Media Digest 5/24/2010 Reuters, WSJ, NYTimes, FT, Bloomberg
Reuters: China avoided a commitment on the yuan’s value during talks with the US.
Reuters: A Senate committee will look at the UAL (NASDAQ: UAUA) merger with Continental (NYSE: CAL).
Reuters: Geithner pushed the Chinese on open trade.
Reuters: Barron’s says Sprint-Nextel (NYSE: S) shares could rise on its deployment of 4G.Reuters: American International Group (NYSE: AIG) may have an IPO of AIA if Prudential UK cannot close a deal.
Reuters: China is looking that the Morgan Stanley Group (NYSE: MS) sale of it CICC shares.
WSJ: Bond issuers still shop ratings agencies to get the best reviews.
WSJ: Trouble in Europe has caused mortgage rates to fall sharply.
WSJ: Prosecutors were unable to bring charges against AIG officials involved in investments that hurt the company.
WSJ: British Airways crews began a five-day strike.
WSJ: Financial reform could hurt financial firm earnings enough to bring down their ratings and capital.
WSJ: Foreign firms are competing for contracts to upgrade China’s energy grid.
WSJ: Congress is staying clear of deciding the fates of Fannie Mae (NYSE: FNM) and Freddie Mac (NYSE: FRE).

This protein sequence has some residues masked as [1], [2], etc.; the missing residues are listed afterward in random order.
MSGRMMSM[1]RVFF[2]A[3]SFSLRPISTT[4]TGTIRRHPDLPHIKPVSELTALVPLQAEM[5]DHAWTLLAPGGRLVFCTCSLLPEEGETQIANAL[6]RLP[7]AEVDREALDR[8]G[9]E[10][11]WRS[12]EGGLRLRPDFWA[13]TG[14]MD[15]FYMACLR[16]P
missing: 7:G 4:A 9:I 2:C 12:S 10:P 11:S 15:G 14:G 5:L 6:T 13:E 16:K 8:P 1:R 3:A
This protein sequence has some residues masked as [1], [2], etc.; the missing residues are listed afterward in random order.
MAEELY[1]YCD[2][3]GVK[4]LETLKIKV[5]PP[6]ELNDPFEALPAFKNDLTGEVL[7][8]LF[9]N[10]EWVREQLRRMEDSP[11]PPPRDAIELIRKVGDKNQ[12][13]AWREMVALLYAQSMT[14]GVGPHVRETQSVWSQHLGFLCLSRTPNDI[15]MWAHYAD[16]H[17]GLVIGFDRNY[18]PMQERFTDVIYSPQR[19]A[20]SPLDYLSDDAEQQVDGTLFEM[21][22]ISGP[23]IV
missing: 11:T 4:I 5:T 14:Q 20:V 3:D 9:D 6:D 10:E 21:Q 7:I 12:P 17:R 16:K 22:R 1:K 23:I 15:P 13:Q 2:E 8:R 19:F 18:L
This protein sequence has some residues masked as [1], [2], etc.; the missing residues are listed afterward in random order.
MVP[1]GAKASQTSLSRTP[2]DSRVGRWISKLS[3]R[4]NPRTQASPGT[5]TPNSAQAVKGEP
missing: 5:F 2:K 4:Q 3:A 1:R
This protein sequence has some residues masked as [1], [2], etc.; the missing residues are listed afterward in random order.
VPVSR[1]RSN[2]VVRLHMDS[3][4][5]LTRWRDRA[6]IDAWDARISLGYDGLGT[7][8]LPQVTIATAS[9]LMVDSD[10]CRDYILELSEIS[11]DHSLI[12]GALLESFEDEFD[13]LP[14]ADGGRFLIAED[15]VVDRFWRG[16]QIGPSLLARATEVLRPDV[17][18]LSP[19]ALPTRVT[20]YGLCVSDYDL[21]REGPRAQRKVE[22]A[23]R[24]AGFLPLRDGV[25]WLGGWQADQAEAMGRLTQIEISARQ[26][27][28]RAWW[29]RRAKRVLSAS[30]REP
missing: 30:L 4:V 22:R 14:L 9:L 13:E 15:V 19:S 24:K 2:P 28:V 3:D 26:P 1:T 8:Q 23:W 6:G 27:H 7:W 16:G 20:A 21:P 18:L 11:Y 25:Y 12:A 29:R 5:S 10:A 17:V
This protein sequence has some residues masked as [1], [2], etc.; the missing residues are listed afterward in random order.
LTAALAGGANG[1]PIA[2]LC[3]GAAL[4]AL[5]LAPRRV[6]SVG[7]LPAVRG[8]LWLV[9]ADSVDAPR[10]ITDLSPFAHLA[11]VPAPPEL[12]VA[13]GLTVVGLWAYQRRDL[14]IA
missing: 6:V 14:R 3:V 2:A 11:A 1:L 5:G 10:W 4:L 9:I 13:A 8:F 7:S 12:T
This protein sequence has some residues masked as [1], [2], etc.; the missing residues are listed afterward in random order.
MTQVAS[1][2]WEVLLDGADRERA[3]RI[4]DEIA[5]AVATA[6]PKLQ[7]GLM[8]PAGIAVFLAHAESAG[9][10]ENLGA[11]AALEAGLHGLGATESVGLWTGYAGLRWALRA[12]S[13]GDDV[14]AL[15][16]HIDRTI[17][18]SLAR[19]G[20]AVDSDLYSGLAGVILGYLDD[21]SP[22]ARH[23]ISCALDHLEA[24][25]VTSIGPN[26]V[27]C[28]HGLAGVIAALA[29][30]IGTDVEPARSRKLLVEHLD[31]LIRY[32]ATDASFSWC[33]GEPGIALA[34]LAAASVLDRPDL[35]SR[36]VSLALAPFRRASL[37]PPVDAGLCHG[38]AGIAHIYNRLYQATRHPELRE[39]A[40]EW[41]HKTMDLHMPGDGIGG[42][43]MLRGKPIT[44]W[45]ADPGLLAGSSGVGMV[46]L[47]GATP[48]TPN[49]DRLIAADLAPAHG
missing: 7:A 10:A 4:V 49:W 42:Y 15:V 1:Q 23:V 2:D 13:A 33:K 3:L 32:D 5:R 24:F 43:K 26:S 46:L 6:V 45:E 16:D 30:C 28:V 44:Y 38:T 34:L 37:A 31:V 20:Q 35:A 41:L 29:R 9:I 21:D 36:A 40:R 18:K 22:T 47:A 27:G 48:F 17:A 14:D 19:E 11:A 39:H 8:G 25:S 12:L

WSJ: Rio Tinto (NYSE: RTP) says a new Australian tax will hurt it and is reviewing options.
WSJ: A WSJ review of economists shows expectations of robust growth.
WSJ: Gas prices stopped their rise.
NYT: Bankers and analysts believe Wall St. reform will hurt profits but not restructure the industry.
NYT: Smaller rivals are using privacy issues at Facebook to get more members.
NYT: One-third of employers subject to major requirements of the new health care law may face tax penalties because they offer health insurance that could be considered unaffordable to some employees.
NYT: Offshore drilling projects are moving ahead.
FT: Public opinion is turning against The White House on its handling of the oil spill.
FT: Bond issues have dropped because of problems in Europe.
Bloomberg: China said it will move independently on the value of the yuan.
Bloomberg: Stocks of banks in the UK and EU have dropped sharply due to exposure to financials in troubled Eurozone nation.
Douglas A. McIntyre